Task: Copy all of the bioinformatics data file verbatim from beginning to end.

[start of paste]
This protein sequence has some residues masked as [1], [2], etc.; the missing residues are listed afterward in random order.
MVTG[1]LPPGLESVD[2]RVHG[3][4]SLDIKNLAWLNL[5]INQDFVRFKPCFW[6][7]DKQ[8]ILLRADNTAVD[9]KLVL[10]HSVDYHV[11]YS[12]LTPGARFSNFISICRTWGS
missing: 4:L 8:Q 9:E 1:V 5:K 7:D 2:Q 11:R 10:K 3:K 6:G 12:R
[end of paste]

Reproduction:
This protein sequence has some residues masked as [1], [2], etc.; the missing residues are listed afterward in random order.
MVTG[1]LPPGLESVD[2]RVHG[3][4]SLDIKNLAWLNL[5]INQDFVRFKPCFW[6][7]DKQ[8]ILLRADNTAVD[9]KLVL[10]HSVDYHV[11]YS[12]LTPGARFSNFISICRTWGS
missing: 4:L 8:Q 9:E 1:V 5:K 7:D 2:Q 11:R 10:K 3:K 6:G 12:R